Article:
Nearly Half of Americans Under 40 Have Tattoos
Tattoos are increasingly common among younger Americans, and most of those who have tattoos have more than one.
The latest Rasmussen Reports national telephone and online survey finds that 67% of American Adults don’t have any tattoos, while 21% have two or more tattoos. (To see survey Among those under 40, however, 46% have at least one tattoo, including 34% who have two or more. Fifteen percent (15%) of adults under 40 have five or more tattoos. About twice as many Americans think tattoos make someone less attractive (28%) than think tattoos make people more attractive (14%) but a majority (52%) say tattoos do not make much difference in how attractive someone is. Again, however, generational differences are apparent, as 27% of those under 40 believe tattoos make someone more attractive, while less than seven percent (7%) of their elders share that belief.
Most people with tattoos have no regrets about their choices, as only 18% say they would get rid of their tattoos if they could.
The number of Americans with at least one tattoo has steadily increased in our surveys, from 21% in 2013to 25% in 2018 to 31% now. Among all adults, men are more likely to have tattoos, but among those under 40, more women (43%) than men (34%) have at least one tattoo, and younger women are significantly more likely than men to have four or more.
Thirty-three percent (33%) of men 40 and older think tattoos make a person less attractive, which is about twice as many as the 16% of men under 40 who share the same opinion. Older women are nearly three times as likely as those under 40 to believe tattoos make someone less attractive.
Among those who think tattoos make someone less attractive, 91% don’t have tattoos. Married Americans are less likely to have tattoos, and more likely to think tattoos make someone less attractive, compared to their unmarried counterparts.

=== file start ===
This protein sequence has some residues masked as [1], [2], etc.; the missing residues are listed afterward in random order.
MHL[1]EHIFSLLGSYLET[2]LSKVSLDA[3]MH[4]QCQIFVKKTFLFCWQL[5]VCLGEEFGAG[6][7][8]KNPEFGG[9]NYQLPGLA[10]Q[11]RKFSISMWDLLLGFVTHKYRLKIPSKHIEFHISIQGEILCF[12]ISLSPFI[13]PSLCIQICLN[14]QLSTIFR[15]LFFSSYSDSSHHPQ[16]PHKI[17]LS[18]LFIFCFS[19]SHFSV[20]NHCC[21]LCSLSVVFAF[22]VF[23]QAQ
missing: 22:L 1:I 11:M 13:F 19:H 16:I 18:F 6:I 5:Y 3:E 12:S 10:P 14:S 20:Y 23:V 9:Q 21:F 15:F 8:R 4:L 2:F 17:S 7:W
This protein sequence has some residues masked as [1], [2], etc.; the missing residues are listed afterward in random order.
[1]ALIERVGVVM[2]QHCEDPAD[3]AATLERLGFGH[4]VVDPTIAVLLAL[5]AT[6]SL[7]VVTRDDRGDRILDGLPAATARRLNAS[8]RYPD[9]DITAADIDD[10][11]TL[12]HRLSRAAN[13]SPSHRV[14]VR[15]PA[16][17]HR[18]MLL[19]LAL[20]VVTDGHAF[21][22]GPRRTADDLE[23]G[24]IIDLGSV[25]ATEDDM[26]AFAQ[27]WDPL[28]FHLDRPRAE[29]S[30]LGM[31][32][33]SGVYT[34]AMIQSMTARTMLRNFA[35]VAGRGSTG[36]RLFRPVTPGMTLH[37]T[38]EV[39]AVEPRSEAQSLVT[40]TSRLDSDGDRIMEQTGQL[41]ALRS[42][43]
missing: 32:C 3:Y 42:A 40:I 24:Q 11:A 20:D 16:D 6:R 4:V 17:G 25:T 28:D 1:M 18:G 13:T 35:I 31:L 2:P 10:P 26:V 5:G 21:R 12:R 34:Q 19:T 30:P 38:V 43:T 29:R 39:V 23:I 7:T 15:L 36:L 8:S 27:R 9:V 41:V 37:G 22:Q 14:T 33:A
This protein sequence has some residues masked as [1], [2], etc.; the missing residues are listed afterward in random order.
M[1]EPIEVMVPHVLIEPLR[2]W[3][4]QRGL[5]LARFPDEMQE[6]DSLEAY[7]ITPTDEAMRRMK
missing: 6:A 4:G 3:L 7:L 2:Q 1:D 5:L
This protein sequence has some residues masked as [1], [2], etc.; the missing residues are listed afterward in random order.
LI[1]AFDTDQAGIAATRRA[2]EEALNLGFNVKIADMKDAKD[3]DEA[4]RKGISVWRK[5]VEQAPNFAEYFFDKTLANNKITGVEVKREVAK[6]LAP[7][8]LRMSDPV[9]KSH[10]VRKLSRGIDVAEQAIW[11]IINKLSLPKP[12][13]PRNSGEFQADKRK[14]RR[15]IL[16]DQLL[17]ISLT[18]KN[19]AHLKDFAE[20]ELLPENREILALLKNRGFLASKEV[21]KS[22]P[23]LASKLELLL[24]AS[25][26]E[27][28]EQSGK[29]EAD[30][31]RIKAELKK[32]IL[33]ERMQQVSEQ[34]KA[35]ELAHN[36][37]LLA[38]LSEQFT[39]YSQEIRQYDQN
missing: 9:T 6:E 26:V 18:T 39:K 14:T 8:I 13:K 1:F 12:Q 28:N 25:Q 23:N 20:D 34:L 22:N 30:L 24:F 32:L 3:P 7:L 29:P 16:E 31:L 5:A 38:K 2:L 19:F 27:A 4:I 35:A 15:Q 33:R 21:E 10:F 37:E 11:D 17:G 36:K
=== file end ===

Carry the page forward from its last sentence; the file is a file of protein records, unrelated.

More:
There isn’t much variation along party lines in who gets tattoos, but Republicans are more likely to believe tattoos make someone less attractive.
If you’re looking for love among the wealthy, maybe tattoos aren’t a good choice – Americans with annual incomes of $200,000 or more are significantly more likely to think tattoos make someone less attractive.
Barely a third of Americans believe Martin Luther King Jr.’s dreams of equal opportunity in the country are a reality.
While a majority of Americans still think social media sites should permit free speech, most Democrats want companies like Twitter and Facebook to regulate content on their platforms.
Additional information from this survey and a full demographic breakdown are available to Platinum Members only.
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The survey of 1,000 American Adults was conducted on January 6 and 9, 2022 by Rasmussen Reports. The margin of sampling error is +/- 3 percentage points with a 95% level of confidence. Field work for all Rasmussen Reports surveys is conducted by Pulse Opinion Research, LLC. See methodology.